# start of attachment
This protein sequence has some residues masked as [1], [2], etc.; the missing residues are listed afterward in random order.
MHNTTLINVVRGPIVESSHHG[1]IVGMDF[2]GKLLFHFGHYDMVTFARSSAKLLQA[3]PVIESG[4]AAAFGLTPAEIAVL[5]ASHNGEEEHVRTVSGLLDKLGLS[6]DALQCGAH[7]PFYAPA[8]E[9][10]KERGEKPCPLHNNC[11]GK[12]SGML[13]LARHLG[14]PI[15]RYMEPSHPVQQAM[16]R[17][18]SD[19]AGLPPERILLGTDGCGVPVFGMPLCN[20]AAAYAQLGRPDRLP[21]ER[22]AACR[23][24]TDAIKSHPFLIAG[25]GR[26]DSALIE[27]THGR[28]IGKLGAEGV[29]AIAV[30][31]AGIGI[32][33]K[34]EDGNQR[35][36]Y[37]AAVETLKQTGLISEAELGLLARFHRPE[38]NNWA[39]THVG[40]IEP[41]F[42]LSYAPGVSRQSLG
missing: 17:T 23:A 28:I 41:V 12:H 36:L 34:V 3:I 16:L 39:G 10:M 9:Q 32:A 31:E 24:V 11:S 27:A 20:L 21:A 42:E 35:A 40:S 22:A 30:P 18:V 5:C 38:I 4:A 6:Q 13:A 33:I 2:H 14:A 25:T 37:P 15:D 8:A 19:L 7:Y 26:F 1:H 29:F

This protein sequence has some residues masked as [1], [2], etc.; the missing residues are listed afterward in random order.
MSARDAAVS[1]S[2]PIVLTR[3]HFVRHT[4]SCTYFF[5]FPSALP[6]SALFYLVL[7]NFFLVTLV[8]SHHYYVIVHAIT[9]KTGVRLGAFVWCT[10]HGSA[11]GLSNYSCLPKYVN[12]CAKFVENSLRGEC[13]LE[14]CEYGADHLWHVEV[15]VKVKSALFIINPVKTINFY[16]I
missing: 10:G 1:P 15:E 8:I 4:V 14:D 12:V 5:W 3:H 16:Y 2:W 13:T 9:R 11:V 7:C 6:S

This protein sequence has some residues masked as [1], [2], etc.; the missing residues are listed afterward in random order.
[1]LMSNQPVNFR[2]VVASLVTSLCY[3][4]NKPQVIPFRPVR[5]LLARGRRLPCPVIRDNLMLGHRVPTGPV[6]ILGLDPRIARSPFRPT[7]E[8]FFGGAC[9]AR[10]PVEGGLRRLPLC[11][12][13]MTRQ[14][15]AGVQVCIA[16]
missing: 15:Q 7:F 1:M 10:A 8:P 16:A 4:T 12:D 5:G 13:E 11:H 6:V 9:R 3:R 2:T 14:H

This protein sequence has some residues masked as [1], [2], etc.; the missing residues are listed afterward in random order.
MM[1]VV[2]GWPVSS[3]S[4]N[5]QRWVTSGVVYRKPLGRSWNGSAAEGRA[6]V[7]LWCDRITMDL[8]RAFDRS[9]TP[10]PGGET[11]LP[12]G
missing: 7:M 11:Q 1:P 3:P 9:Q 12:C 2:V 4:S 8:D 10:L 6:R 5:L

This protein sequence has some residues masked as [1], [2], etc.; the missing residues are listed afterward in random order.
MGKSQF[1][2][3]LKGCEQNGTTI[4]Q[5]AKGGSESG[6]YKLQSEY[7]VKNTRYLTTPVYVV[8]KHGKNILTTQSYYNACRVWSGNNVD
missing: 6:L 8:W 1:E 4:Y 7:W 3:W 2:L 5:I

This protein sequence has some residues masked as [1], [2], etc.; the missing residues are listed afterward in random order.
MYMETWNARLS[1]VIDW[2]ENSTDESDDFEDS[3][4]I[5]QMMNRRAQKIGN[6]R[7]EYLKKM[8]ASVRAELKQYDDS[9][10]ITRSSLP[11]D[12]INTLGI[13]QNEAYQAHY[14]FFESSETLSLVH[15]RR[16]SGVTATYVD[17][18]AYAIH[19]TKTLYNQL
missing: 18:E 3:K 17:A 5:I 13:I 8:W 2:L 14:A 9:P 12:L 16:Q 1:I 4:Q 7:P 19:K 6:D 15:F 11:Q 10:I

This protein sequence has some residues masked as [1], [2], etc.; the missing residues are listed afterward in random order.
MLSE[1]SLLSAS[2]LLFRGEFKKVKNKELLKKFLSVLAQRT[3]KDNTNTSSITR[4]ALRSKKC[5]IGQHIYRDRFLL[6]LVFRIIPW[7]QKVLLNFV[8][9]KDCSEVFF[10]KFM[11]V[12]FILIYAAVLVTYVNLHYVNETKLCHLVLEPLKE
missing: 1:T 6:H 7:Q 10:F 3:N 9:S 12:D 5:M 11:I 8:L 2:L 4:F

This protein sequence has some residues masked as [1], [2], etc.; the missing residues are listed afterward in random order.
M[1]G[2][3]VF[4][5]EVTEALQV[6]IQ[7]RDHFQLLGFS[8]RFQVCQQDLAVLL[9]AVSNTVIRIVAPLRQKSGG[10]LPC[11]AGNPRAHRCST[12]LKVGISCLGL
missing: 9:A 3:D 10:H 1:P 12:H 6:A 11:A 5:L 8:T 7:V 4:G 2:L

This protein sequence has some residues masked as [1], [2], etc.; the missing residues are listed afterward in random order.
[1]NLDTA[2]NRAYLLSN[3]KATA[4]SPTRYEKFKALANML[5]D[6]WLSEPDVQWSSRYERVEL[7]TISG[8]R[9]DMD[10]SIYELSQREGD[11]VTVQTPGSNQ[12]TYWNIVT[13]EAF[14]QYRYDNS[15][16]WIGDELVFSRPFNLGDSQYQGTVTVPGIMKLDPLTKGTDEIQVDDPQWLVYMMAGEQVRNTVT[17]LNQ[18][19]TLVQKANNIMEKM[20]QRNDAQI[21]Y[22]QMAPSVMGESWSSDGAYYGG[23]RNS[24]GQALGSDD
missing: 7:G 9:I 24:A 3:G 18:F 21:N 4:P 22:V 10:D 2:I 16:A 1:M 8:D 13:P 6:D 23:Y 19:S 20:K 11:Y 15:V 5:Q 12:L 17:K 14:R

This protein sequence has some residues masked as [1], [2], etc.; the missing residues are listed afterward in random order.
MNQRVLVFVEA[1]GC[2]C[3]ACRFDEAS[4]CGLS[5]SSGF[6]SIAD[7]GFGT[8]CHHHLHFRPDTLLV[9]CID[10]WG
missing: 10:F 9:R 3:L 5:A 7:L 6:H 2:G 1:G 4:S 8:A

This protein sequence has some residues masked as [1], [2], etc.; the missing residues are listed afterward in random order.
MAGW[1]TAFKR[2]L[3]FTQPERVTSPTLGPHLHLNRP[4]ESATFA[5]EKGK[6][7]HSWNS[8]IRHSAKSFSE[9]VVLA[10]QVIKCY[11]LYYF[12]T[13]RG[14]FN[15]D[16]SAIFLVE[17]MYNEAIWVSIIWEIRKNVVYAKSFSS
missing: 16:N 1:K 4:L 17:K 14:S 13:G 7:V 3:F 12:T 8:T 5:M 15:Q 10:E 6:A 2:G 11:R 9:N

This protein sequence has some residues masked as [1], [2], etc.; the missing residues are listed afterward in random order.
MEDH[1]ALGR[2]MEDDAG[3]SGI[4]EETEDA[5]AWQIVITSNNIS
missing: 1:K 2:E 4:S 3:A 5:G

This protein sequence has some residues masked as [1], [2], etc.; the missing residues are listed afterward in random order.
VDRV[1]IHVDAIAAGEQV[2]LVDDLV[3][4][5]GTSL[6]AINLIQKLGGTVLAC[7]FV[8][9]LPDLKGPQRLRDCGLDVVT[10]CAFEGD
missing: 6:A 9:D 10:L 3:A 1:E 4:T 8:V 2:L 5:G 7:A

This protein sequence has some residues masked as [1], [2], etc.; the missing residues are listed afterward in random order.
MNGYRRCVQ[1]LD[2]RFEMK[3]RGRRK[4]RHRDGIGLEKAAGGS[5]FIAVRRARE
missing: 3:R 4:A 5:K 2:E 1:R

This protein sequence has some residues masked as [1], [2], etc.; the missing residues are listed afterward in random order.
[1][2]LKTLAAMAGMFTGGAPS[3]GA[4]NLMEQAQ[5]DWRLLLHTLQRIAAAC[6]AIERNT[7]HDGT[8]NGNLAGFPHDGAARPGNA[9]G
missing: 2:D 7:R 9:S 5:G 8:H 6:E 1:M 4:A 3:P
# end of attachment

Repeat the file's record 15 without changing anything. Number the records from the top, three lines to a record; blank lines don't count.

This protein sequence has some residues masked as [1], [2], etc.; the missing residues are listed afterward in random order.
[1][2]LKTLAAMAGMFTGGAPS[3]GA[4]NLMEQAQ[5]DWRLLLHTLQRIAAAC[6]AIERNT[7]HDGT[8]NGNLAGFPHDGAARPGNA[9]G
missing: 2:D 7:R 9:S 5:G 8:H 6:E 1:M 4:A 3:P